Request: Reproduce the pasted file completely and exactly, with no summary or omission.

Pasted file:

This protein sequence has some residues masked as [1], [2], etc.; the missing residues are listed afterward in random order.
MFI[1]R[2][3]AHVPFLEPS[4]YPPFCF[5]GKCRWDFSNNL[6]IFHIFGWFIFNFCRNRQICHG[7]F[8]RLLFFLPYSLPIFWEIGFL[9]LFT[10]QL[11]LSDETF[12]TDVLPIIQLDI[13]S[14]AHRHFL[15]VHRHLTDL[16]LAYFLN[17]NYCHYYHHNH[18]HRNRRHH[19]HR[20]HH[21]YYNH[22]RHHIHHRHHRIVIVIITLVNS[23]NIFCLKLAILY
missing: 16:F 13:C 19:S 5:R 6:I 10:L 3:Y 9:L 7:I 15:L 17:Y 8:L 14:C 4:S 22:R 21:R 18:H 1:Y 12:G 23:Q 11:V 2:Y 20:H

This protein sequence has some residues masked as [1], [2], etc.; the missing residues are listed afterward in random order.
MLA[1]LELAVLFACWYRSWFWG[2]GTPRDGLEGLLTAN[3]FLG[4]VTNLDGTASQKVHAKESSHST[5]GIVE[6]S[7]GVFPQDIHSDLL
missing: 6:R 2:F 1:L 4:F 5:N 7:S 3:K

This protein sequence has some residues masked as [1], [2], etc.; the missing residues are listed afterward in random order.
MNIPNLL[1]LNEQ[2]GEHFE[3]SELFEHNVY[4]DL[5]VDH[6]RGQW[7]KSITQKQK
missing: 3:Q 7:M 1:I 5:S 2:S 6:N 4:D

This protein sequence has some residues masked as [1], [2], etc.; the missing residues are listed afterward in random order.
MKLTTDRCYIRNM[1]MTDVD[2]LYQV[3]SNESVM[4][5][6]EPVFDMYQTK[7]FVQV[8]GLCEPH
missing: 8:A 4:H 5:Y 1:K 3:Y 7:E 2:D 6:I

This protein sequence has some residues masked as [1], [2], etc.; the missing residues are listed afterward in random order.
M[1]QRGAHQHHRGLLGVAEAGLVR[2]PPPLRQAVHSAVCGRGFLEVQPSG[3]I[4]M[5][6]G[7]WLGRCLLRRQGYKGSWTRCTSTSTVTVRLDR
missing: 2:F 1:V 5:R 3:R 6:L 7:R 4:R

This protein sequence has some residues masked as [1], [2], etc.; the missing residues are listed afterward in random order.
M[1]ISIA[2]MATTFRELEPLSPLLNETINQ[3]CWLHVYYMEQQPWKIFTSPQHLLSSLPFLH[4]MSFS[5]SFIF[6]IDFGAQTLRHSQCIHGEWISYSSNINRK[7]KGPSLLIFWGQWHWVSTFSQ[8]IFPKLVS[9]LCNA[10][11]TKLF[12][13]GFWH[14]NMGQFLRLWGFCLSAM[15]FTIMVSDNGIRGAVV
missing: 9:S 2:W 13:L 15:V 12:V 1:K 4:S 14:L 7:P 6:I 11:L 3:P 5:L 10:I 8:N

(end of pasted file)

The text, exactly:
This protein sequence has some residues masked as [1], [2], etc.; the missing residues are listed afterward in random order.
MFI[1]R[2][3]AHVPFLEPS[4]YPPFCF[5]GKCRWDFSNNL[6]IFHIFGWFIFNFCRNRQICHG[7]F[8]RLLFFLPYSLPIFWEIGFL[9]LFT[10]QL[11]LSDETF[12]TDVLPIIQLDI[13]S[14]AHRHFL[15]VHRHLTDL[16]LAYFLN[17]NYCHYYHHNH[18]HRNRRHH[19]HR[20]HH[21]YYNH[22]RHHIHHRHHRIVIVIITLVNS[23]NIFCLKLAILY
missing: 16:F 13:C 19:S 5:R 6:I 10:L 3:Y 9:L 7:I 15:L 17:Y 8:L 14:C 4:S 22:R 21:R 18:H 1:Y 12:G 23:Q 11:V 2:Y 20:H

This protein sequence has some residues masked as [1], [2], etc.; the missing residues are listed afterward in random order.
MLA[1]LELAVLFACWYRSWFWG[2]GTPRDGLEGLLTAN[3]FLG[4]VTNLDGTASQKVHAKESSHST[5]GIVE[6]S[7]GVFPQDIHSDLL
missing: 6:R 2:F 1:L 4:F 5:N 7:S 3:K

This protein sequence has some residues masked as [1], [2], etc.; the missing residues are listed afterward in random order.
MNIPNLL[1]LNEQ[2]GEHFE[3]SELFEHNVY[4]DL[5]VDH[6]RGQW[7]KSITQKQK
missing: 3:Q 7:M 1:I 5:S 2:S 6:N 4:D

This protein sequence has some residues masked as [1], [2], etc.; the missing residues are listed afterward in random order.
MKLTTDRCYIRNM[1]MTDVD[2]LYQV[3]SNESVM[4][5][6]EPVFDMYQTK[7]FVQV[8]GLCEPH
missing: 8:A 4:H 5:Y 1:K 3:Y 7:E 2:D 6:I

This protein sequence has some residues masked as [1], [2], etc.; the missing residues are listed afterward in random order.
M[1]QRGAHQHHRGLLGVAEAGLVR[2]PPPLRQAVHSAVCGRGFLEVQPSG[3]I[4]M[5][6]G[7]WLGRCLLRRQGYKGSWTRCTSTSTVTVRLDR
missing: 2:F 1:V 5:R 3:R 6:L 7:R 4:R

This protein sequence has some residues masked as [1], [2], etc.; the missing residues are listed afterward in random order.
M[1]ISIA[2]MATTFRELEPLSPLLNETINQ[3]CWLHVYYMEQQPWKIFTSPQHLLSSLPFLH[4]MSFS[5]SFIF[6]IDFGAQTLRHSQCIHGEWISYSSNINRK[7]KGPSLLIFWGQWHWVSTFSQ[8]IFPKLVS[9]LCNA[10][11]TKLF[12][13]GFWH[14]NMGQFLRLWGFCLSAM[15]FTIMVSDNGIRGAVV
missing: 9:S 2:W 13:L 15:V 12:V 1:K 4:S 14:L 7:P 6:I 11:L 3:P 5:L 10:I 8:N